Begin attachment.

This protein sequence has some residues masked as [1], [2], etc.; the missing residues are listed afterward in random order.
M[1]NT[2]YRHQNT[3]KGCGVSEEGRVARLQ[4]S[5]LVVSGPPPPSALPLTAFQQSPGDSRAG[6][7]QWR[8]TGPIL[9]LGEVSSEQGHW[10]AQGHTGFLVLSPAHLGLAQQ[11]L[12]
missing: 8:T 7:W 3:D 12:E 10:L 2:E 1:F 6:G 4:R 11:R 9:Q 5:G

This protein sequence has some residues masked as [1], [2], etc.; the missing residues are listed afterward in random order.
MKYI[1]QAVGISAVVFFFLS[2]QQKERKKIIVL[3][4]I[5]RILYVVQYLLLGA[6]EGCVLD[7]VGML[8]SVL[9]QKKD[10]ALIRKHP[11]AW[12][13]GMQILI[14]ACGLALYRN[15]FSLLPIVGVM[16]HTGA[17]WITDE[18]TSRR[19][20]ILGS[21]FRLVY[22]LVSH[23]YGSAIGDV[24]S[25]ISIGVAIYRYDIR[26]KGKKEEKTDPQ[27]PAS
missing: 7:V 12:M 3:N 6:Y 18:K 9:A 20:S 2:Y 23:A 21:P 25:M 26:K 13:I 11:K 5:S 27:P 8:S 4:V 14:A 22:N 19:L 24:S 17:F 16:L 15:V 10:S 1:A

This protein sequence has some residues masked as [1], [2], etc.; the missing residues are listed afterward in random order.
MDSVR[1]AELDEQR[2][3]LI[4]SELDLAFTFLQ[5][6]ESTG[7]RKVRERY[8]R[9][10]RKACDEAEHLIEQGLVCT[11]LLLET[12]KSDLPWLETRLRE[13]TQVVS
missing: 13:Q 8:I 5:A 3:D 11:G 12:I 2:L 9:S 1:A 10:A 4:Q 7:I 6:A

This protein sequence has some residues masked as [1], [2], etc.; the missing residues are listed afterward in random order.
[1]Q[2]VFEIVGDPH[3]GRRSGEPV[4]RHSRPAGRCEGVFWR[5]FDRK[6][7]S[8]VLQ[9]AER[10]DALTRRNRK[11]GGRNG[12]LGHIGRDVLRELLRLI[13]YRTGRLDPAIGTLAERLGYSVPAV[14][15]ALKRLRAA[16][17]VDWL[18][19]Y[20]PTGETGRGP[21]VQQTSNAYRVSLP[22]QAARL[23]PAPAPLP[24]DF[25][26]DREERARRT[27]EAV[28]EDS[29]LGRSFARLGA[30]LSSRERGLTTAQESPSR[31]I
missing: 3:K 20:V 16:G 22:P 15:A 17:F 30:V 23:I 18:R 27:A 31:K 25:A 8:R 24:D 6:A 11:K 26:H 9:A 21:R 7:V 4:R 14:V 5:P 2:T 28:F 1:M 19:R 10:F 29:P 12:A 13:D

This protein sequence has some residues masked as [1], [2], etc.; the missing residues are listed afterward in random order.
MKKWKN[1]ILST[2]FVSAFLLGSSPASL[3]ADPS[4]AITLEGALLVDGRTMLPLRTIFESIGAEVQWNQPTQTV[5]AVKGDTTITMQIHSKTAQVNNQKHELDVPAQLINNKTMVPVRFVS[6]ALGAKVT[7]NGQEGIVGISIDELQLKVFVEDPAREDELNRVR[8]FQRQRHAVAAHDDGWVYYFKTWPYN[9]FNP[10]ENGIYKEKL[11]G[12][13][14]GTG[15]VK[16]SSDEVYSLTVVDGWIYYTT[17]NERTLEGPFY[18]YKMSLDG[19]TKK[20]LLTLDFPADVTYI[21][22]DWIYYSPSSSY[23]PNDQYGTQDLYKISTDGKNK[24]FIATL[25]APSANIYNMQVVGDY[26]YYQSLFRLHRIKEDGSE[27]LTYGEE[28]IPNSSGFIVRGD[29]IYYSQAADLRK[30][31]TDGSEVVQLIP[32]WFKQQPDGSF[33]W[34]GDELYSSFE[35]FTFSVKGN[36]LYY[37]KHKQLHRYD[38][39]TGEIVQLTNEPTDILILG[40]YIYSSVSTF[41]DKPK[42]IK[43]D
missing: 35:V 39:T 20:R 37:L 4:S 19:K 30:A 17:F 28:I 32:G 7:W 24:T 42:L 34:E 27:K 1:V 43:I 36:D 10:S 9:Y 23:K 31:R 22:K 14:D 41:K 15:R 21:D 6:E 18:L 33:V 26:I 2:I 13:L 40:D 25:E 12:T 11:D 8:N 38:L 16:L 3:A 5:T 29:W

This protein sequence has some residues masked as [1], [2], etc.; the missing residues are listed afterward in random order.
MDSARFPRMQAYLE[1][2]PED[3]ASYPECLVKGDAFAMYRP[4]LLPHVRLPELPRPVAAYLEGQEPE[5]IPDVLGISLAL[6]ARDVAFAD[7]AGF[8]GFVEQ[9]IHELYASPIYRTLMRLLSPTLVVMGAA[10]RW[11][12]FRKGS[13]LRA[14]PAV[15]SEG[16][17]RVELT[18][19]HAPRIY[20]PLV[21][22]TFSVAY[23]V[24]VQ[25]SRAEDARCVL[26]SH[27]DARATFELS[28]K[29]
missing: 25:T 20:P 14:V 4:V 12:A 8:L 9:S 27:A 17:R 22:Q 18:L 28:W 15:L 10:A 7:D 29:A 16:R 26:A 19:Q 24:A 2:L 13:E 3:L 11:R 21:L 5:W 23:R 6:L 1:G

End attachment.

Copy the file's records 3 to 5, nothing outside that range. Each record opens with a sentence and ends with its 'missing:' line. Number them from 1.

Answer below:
This protein sequence has some residues masked as [1], [2], etc.; the missing residues are listed afterward in random order.
MDSVR[1]AELDEQR[2][3]LI[4]SELDLAFTFLQ[5][6]ESTG[7]RKVRERY[8]R[9][10]RKACDEAEHLIEQGLVCT[11]LLLET[12]KSDLPWLETRLRE[13]TQVVS
missing: 13:Q 8:I 5:A 3:D 11:G 12:I 2:L 9:S 1:A 10:A 4:Q 7:I 6:A

This protein sequence has some residues masked as [1], [2], etc.; the missing residues are listed afterward in random order.
[1]Q[2]VFEIVGDPH[3]GRRSGEPV[4]RHSRPAGRCEGVFWR[5]FDRK[6][7]S[8]VLQ[9]AER[10]DALTRRNRK[11]GGRNG[12]LGHIGRDVLRELLRLI[13]YRTGRLDPAIGTLAERLGYSVPAV[14][15]ALKRLRAA[16][17]VDWL[18][19]Y[20]PTGETGRGP[21]VQQTSNAYRVSLP[22]QAARL[23]PAPAPLP[24]DF[25][26]DREERARRT[27]EAV[28]EDS[29]LGRSFARLGA[30]LSSRERGLTTAQESPSR[31]I
missing: 3:K 20:V 16:G 22:P 15:A 17:F 30:V 23:I 18:R 27:A 31:K 25:A 8:R 24:D 6:A 11:K 26:H 9:A 21:R 7:V 4:R 14:V 5:P 2:T 28:F 1:M 19:R 10:F 29:P 12:A 13:D

This protein sequence has some residues masked as [1], [2], etc.; the missing residues are listed afterward in random order.
MKKWKN[1]ILST[2]FVSAFLLGSSPASL[3]ADPS[4]AITLEGALLVDGRTMLPLRTIFESIGAEVQWNQPTQTV[5]AVKGDTTITMQIHSKTAQVNNQKHELDVPAQLINNKTMVPVRFVS[6]ALGAKVT[7]NGQEGIVGISIDELQLKVFVEDPAREDELNRVR[8]FQRQRHAVAAHDDGWVYYFKTWPYN[9]FNP[10]ENGIYKEKL[11]G[12][13][14]GTG[15]VK[16]SSDEVYSLTVVDGWIYYTT[17]NERTLEGPFY[18]YKMSLDG[19]TKK[20]LLTLDFPADVTYI[21][22]DWIYYSPSSSY[23]PNDQYGTQDLYKISTDGKNK[24]FIATL[25]APSANIYNMQVVGDY[26]YYQSLFRLHRIKEDGSE[27]LTYGEE[28]IPNSSGFIVRGD[29]IYYSQAADLRK[30][31]TDGSEVVQLIP[32]WFKQQPDGSF[33]W[34]GDELYSSFE[35]FTFSVKGN[36]LYY[37]KHKQLHRYD[38][39]TGEIVQLTNEPTDILILG[40]YIYSSVSTF[41]DKPK[42]IK[43]D
missing: 35:V 39:T 20:R 37:L 4:S 19:K 30:A 17:F 28:I 32:G 7:W 24:T 42:L 34:E 27:K 1:V 43:I 36:D 10:S 9:Y 23:K 31:R 22:K 14:D 41:K 15:R 21:D 6:E 18:L 33:V 26:I 2:I 13:L 40:D 25:E 12:T 11:D 8:N 38:L 16:L 3:A 5:T 29:W